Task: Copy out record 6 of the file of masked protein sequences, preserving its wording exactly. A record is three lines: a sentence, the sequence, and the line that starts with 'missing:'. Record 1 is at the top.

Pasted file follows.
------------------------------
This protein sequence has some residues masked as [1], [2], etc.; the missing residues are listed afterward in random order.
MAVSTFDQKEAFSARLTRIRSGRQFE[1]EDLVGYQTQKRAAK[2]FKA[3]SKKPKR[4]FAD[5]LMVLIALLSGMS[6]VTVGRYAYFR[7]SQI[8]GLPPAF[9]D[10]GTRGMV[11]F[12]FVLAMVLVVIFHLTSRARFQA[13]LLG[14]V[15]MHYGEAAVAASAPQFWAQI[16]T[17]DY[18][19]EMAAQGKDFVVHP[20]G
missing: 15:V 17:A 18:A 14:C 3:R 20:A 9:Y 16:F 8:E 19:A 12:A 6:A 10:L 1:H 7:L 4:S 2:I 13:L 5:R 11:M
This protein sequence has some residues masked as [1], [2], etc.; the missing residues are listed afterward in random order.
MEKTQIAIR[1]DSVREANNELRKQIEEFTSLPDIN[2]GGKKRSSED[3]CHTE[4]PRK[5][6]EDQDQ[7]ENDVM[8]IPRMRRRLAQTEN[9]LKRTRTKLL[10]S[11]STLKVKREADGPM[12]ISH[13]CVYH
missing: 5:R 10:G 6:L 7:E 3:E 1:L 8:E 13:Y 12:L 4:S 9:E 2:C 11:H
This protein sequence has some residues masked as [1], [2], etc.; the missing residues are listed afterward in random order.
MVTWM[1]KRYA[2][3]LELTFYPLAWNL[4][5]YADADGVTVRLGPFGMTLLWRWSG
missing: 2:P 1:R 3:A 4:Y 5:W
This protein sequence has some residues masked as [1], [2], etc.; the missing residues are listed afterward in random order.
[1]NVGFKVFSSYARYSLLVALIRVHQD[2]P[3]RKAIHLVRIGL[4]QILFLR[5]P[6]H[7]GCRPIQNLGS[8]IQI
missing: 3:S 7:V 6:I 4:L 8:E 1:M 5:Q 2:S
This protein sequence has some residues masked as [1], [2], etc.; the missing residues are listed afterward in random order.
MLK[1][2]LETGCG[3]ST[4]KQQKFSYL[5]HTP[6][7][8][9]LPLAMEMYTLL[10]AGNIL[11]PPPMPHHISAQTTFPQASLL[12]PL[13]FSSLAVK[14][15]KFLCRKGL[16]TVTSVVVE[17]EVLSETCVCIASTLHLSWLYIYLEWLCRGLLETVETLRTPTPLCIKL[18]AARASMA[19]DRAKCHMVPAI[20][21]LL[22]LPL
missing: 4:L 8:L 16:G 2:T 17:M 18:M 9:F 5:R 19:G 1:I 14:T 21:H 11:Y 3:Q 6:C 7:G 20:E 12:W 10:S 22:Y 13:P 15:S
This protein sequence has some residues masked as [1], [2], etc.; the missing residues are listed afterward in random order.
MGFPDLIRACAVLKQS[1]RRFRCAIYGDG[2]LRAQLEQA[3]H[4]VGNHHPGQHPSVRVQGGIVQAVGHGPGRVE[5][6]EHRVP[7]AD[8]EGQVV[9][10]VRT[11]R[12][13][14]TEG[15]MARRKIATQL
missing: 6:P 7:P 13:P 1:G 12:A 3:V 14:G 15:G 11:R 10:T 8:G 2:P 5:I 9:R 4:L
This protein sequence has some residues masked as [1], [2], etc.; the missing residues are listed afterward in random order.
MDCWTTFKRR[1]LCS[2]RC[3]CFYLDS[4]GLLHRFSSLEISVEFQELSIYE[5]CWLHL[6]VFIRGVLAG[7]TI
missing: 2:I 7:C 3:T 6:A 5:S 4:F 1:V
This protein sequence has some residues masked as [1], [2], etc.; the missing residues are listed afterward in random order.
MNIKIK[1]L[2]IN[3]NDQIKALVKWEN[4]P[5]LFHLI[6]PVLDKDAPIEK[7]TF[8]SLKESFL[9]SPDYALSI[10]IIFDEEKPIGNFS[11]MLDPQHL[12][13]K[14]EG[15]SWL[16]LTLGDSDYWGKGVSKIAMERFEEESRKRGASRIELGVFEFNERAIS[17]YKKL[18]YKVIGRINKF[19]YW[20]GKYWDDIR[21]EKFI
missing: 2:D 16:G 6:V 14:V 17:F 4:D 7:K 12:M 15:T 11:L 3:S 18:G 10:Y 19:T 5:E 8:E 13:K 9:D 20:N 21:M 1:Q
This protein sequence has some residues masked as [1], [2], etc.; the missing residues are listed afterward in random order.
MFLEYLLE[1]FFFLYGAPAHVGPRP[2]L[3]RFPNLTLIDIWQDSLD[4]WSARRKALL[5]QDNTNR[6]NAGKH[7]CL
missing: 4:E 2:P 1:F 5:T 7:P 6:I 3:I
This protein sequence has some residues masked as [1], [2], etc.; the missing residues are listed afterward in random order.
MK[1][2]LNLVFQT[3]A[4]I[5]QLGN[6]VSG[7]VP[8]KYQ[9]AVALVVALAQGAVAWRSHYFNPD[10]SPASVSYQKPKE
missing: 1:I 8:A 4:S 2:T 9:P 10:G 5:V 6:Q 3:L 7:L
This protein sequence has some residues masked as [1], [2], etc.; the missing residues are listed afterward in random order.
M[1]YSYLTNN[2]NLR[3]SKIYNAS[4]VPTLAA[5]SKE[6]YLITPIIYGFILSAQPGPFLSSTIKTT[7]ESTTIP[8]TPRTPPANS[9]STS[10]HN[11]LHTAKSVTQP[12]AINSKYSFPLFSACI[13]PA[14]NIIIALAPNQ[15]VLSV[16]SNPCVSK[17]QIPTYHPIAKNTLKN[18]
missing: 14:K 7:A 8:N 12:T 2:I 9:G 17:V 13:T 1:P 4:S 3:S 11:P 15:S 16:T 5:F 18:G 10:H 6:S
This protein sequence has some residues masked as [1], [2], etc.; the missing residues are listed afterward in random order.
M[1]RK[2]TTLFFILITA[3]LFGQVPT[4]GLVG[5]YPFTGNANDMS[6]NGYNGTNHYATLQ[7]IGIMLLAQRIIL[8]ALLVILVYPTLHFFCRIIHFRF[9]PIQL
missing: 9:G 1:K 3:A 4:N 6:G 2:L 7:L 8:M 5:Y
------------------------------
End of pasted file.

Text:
This protein sequence has some residues masked as [1], [2], etc.; the missing residues are listed afterward in random order.
MGFPDLIRACAVLKQS[1]RRFRCAIYGDG[2]LRAQLEQA[3]H[4]VGNHHPGQHPSVRVQGGIVQAVGHGPGRVE[5][6]EHRVP[7]AD[8]EGQVV[9][10]VRT[11]R[12][13][14]TEG[15]MARRKIATQL
missing: 6:P 7:P 13:P 1:G 12:A 3:V 14:G 15:G 11:R 10:T 8:G 2:P 5:I 9:R 4:L